Freedom of the Will provides a novel interpretation of G. E.
Moore's famous conditional analysis of free will and discusses
several questions about the meaning of free will and its
significance for moral responsibility. Although Moore' theory has a
strong initial appeal, most metaphysicians believe that there are
conclusive arguments against it. Huoranszki argues that the
importance of conditional analysis must be reevaluated in light of
some recent developments in the theory of dispositions. The
original analysis can be amended so that the revised conditional
account is not only a good response to determinist worries about
the possibility of free will, but it can also explain the sense in
which free will is an important condition of moral responsibility.
This study addresses three fundamental issues about free will as a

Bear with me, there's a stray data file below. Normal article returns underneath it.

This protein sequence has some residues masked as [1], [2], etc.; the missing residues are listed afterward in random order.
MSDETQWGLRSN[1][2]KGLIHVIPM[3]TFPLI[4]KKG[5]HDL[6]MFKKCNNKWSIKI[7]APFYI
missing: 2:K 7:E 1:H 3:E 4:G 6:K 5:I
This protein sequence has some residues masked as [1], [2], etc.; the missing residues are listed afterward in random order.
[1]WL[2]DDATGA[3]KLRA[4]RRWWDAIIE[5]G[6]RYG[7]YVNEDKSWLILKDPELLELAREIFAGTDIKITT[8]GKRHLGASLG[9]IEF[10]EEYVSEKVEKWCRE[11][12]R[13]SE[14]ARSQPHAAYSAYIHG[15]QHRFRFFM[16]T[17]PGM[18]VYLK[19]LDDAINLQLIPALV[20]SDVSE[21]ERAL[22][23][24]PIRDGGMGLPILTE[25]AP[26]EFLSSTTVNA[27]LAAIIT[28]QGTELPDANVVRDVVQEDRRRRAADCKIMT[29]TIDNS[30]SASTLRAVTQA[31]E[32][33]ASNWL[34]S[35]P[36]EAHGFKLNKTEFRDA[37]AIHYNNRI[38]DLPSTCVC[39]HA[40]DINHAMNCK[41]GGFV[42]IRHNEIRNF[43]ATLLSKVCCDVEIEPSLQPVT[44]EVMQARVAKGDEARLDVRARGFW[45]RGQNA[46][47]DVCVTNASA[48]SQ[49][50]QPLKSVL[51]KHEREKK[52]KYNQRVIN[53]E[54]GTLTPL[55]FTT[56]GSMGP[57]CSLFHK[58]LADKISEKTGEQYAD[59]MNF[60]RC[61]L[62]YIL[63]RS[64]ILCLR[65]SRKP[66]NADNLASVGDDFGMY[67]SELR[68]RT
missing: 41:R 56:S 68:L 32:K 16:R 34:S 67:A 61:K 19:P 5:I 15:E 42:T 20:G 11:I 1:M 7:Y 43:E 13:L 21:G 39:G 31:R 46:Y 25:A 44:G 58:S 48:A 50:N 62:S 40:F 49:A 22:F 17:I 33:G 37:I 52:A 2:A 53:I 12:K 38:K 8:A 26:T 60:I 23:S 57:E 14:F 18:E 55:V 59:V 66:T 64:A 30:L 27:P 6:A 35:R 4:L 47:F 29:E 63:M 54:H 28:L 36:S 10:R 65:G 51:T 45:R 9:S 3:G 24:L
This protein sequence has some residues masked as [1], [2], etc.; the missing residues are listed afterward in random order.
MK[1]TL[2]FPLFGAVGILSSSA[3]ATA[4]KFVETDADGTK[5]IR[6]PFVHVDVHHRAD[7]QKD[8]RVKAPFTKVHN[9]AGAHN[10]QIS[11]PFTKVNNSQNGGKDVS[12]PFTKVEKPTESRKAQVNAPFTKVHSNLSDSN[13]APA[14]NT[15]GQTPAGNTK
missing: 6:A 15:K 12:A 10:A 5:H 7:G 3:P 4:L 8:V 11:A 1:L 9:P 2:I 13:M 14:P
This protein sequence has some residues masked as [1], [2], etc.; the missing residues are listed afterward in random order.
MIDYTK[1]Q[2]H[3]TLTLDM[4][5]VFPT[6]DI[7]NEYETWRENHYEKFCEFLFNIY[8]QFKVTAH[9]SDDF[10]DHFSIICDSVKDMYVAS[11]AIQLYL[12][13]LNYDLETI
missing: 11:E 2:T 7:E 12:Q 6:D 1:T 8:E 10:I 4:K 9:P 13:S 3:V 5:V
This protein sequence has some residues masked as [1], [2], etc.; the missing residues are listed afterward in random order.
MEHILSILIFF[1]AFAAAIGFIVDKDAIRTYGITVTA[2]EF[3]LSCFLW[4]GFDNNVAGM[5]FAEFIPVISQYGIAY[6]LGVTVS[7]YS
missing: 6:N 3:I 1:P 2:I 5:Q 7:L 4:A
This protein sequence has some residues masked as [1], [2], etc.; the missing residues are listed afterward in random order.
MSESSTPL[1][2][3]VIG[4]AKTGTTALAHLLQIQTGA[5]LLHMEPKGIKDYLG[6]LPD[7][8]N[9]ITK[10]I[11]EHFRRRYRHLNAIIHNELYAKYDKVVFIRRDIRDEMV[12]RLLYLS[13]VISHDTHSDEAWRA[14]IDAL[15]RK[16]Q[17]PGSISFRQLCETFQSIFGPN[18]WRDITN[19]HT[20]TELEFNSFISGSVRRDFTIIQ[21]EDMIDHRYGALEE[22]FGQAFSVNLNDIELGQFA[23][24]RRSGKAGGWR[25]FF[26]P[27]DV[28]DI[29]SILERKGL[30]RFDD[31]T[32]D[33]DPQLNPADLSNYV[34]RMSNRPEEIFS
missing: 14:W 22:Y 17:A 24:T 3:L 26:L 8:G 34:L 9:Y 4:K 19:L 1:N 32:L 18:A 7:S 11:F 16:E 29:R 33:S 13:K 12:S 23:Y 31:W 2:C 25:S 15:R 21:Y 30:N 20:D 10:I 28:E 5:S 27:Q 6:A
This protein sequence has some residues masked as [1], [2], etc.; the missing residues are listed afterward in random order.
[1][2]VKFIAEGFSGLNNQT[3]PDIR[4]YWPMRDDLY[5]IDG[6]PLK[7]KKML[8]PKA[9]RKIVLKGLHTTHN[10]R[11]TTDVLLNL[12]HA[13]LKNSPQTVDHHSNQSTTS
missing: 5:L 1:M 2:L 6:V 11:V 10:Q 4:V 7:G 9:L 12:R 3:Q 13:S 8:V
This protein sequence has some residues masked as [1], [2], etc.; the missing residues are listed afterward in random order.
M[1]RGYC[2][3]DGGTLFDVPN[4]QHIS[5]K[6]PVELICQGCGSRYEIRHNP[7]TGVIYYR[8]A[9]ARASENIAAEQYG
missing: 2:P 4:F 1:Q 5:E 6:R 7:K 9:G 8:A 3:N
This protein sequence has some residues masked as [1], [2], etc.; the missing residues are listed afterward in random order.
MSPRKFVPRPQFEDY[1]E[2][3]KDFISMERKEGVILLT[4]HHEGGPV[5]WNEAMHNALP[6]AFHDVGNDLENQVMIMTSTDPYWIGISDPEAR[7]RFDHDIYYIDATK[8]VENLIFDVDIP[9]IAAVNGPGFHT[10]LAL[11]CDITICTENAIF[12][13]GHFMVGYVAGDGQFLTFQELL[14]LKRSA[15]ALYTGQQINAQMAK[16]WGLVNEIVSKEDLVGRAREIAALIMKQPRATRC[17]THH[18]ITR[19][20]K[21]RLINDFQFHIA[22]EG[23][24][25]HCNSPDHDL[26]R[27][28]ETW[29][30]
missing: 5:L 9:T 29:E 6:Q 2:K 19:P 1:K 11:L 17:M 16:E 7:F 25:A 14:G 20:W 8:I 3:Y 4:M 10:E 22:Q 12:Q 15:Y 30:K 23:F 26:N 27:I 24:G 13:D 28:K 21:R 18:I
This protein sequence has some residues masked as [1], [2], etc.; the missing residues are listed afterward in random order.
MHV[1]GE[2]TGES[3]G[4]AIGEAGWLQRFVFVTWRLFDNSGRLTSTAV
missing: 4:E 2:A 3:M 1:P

metaphysical condition of responsibility. First, the book explains
why agents are responsible for their actions or omissions only if
they have the ability to do otherwise and shows that the relevant
ability is best captured by the revised conditional analysis.
Second, it aims to clarify the relation between agents' free will
and their rational capacities. It argues that free will as a
condition of responsibility must be understood in terms of agents'
ability to do otherwise rather than in terms of their capacity to
respond to reasons. Finally, the book explains in which sense
responsibility requires self-determination and argues that it is
compatible with agents' limited capacity to control their own
character, reasons, and motives.
|Country of origin:
||Routledge Studies in Metaphysics
||Electronic book text
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